Throughout the century there was also strong competition from other styles such as those introduced from France, or the romantic old English gothic or 'gothick', favoured by antiquarians such as the Langley brothers or the bibliophile Horace Walpole, and the whimsical and novel styles of the Chinese held sway in the richly flowered bedroom apartments.
Eighteenth century French influence can be seen in Bartlett's flowered and curvaceous Aurora chimneypiece (Lot 214) that dates from the nineteenth century, but it is the classical style that predominates in the collection, which is particularly strong in pieces dating from the reign of George III (1760-1820). By the start of this reign, connoisseurs considered that the English were surpassing the Italians in the execution of chimneypieces. When the Florence-trained sculptor Joseph Wilton went to study the work of the sculptors in Rome in the 1750s, he reported it to be 'vastly defective', so was not surprised that a dozen chimneypieces that had recently been sent over from Italy by the architect Matthew Brettingham Junior ( d.1803) had had to be corrected by the London sculptors Michael Rysbrack (d.1770) and Louis Francois Roubiliac (d.1762). Wilton was to become a leading sculptor of chimneypieces in succession to John Cheere (d.1787) and his brother Sir Henry Cheere (d.1781). The latters 1770 sale of stock catalogue included a wide range of reliefs in marble and stone, as well as tablets for chimneypieces, which are likely to have resembled those included in this sale. It should also be remembered that in addition to the architects and sculpture, there were many eighteenth century firms of cabinet-makers and upholsterers involved in the design and manufacture of chimneypieces, such as the Chippendales of St. Martins Lane and the Linnells of Berkeley. Their inventions were assisted by publications such as Designs for Chimney-Pieces printed for I. & J.Taylor at the High Holburn Architectural Library.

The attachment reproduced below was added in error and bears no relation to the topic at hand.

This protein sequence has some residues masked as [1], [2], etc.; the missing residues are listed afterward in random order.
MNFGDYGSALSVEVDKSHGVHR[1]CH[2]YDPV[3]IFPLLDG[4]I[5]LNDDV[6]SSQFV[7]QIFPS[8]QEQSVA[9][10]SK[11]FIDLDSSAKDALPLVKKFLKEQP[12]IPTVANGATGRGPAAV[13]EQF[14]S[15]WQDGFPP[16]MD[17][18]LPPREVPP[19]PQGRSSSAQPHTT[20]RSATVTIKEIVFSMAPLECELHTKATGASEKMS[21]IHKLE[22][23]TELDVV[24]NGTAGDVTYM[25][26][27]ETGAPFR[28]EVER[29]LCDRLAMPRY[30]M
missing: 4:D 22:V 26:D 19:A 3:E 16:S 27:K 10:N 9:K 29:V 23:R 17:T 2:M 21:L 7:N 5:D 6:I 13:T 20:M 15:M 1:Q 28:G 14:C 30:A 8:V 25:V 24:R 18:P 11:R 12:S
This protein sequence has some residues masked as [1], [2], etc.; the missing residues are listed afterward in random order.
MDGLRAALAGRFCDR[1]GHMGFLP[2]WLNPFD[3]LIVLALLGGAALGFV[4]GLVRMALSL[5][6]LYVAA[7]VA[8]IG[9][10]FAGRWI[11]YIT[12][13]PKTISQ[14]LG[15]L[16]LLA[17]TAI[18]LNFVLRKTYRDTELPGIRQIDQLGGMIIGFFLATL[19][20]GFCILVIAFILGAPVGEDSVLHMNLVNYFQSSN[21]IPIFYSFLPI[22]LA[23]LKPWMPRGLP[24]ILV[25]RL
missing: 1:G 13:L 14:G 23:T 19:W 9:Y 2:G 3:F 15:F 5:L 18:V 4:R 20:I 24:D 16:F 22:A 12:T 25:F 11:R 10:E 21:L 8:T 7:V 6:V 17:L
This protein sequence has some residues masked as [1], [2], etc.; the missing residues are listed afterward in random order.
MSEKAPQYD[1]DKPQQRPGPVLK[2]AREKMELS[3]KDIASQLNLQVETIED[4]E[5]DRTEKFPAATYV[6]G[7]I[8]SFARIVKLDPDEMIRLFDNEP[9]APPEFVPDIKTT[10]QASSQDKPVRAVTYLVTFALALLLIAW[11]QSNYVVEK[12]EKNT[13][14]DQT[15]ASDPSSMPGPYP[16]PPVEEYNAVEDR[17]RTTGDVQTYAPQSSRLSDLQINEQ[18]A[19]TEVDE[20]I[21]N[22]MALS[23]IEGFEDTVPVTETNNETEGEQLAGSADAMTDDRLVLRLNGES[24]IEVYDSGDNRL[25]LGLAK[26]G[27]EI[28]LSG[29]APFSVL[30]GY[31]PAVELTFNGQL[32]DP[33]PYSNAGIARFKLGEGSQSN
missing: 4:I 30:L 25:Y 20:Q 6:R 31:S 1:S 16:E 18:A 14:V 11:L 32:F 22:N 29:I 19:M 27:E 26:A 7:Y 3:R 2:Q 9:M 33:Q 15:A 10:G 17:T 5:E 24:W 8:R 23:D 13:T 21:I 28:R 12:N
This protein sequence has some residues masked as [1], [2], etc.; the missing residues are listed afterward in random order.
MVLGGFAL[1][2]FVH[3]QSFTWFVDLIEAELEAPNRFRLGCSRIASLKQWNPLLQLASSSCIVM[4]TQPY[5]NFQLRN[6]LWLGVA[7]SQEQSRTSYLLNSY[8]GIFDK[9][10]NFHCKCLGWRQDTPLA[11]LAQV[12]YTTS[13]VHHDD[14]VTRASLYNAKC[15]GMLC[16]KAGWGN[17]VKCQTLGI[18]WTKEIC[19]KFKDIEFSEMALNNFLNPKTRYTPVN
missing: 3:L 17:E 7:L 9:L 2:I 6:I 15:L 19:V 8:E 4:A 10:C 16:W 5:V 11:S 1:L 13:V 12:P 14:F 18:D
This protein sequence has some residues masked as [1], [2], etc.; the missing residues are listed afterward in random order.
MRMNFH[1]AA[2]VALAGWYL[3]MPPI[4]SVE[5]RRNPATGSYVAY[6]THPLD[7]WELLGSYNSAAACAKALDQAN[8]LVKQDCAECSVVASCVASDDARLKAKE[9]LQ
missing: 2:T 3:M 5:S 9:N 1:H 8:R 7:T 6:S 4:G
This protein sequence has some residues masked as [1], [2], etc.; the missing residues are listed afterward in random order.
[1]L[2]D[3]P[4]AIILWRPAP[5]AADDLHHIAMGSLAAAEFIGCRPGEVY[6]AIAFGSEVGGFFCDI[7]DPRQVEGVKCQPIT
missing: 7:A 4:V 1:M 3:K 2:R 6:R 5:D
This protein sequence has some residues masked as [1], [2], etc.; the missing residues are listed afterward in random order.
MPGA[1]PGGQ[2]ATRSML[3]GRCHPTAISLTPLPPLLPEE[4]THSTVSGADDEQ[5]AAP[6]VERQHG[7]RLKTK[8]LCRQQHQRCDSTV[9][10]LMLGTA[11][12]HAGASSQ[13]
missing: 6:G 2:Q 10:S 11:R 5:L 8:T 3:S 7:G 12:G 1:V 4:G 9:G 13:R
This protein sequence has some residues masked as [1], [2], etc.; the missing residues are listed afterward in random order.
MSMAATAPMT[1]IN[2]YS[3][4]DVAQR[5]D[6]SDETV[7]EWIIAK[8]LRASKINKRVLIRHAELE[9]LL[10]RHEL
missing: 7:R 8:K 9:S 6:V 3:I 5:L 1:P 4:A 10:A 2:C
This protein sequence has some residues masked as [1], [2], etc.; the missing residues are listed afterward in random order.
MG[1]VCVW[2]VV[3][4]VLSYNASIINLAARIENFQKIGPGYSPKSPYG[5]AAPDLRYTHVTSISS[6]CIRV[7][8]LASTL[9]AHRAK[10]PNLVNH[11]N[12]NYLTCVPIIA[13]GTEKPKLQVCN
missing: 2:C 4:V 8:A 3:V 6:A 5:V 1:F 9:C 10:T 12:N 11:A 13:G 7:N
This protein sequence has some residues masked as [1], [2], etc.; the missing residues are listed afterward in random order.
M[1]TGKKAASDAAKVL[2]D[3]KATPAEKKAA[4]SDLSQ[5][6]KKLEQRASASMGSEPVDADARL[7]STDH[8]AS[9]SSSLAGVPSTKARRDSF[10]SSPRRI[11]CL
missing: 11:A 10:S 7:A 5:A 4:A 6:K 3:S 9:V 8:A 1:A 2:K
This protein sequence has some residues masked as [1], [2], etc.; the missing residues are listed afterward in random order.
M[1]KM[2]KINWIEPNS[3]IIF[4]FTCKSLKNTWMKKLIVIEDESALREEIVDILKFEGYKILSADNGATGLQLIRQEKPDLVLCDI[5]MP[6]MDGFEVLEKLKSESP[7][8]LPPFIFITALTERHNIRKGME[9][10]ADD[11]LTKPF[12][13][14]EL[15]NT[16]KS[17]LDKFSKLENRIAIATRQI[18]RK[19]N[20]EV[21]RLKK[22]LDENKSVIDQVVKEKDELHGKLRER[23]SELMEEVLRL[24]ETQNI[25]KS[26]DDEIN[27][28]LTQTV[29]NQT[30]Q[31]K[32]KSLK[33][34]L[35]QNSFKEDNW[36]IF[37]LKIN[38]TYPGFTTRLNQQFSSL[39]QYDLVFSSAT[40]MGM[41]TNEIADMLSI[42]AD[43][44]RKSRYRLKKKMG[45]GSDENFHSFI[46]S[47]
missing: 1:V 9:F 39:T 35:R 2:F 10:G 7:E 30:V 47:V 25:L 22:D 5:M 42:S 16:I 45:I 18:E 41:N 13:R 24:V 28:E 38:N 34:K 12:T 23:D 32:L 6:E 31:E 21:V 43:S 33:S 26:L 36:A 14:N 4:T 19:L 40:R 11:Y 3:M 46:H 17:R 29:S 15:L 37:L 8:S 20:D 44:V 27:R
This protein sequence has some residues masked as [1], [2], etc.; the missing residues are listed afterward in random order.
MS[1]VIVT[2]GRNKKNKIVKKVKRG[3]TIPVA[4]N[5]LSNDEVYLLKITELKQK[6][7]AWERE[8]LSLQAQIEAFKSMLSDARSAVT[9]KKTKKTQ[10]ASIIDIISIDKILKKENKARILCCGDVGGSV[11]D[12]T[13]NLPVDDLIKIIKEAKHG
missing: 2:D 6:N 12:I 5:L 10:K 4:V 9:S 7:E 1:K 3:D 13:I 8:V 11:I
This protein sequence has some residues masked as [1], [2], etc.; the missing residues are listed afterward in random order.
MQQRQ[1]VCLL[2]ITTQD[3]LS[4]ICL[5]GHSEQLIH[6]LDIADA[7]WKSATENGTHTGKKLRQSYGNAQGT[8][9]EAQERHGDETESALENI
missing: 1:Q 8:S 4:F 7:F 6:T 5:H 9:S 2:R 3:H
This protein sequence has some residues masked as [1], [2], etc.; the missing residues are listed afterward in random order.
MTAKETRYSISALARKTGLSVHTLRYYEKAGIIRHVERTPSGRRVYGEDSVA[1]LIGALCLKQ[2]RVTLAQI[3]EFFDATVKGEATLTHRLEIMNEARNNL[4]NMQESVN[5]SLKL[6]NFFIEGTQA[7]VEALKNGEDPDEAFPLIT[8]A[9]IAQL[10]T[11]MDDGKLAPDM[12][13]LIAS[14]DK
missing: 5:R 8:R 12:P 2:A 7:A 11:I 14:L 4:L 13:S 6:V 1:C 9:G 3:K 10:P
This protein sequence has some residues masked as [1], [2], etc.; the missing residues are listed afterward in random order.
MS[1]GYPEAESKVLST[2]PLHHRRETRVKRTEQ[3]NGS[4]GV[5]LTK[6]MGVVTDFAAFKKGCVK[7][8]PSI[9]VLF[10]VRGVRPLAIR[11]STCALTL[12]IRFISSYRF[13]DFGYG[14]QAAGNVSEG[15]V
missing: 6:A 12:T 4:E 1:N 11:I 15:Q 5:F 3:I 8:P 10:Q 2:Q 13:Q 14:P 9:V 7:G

L.A. Shuffrey published a book entitled, The English Fireplace, 1912: and this was followed in 1968 by Alison Kelly's, The Book of English Fireplaces. However the wider study of the history of the chimneypiece was encouraged by an exhibition held in 1985 at Temple Newsam House, Leeds and by its accompanying catalogue entitled The Fashionable Fire Place 1660-1840. It was Nigel Bartlett who supplied chimneypieces for this magnificent Yorkshire mansion/museum, whose recently decorated rooms are to be the subject of a forthcoming article in The World of Interiors.